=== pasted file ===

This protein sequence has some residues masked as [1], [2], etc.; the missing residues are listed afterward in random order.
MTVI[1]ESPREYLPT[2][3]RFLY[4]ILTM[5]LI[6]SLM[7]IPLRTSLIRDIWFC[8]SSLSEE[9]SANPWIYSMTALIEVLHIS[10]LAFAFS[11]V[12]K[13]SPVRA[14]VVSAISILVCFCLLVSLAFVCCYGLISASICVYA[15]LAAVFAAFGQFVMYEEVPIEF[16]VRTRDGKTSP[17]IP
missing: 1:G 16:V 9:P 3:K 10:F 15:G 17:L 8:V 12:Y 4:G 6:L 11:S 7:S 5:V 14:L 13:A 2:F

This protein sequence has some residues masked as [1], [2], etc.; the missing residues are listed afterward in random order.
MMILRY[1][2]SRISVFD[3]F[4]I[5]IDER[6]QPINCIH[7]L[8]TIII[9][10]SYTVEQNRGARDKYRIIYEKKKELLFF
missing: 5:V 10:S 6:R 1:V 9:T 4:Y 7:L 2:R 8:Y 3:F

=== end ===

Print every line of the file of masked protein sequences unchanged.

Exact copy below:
This protein sequence has some residues masked as [1], [2], etc.; the missing residues are listed afterward in random order.
MTVI[1]ESPREYLPT[2][3]RFLY[4]ILTM[5]LI[6]SLM[7]IPLRTSLIRDIWFC[8]SSLSEE[9]SANPWIYSMTALIEVLHIS[10]LAFAFS[11]V[12]K[13]SPVRA[14]VVSAISILVCFCLLVSLAFVCCYGLISASICVYA[15]LAAVFAAFGQFVMYEEVPIEF[16]VRTRDGKTSP[17]IP
missing: 1:G 16:V 9:P 3:K 10:F 15:G 17:L 8:V 12:Y 4:G 6:L 11:S 7:S 5:V 14:L 13:A 2:F

This protein sequence has some residues masked as [1], [2], etc.; the missing residues are listed afterward in random order.
MMILRY[1][2]SRISVFD[3]F[4]I[5]IDER[6]QPINCIH[7]L[8]TIII[9][10]SYTVEQNRGARDKYRIIYEKKKELLFF
missing: 5:V 10:S 6:R 1:V 9:T 4:Y 7:L 2:R 8:Y 3:F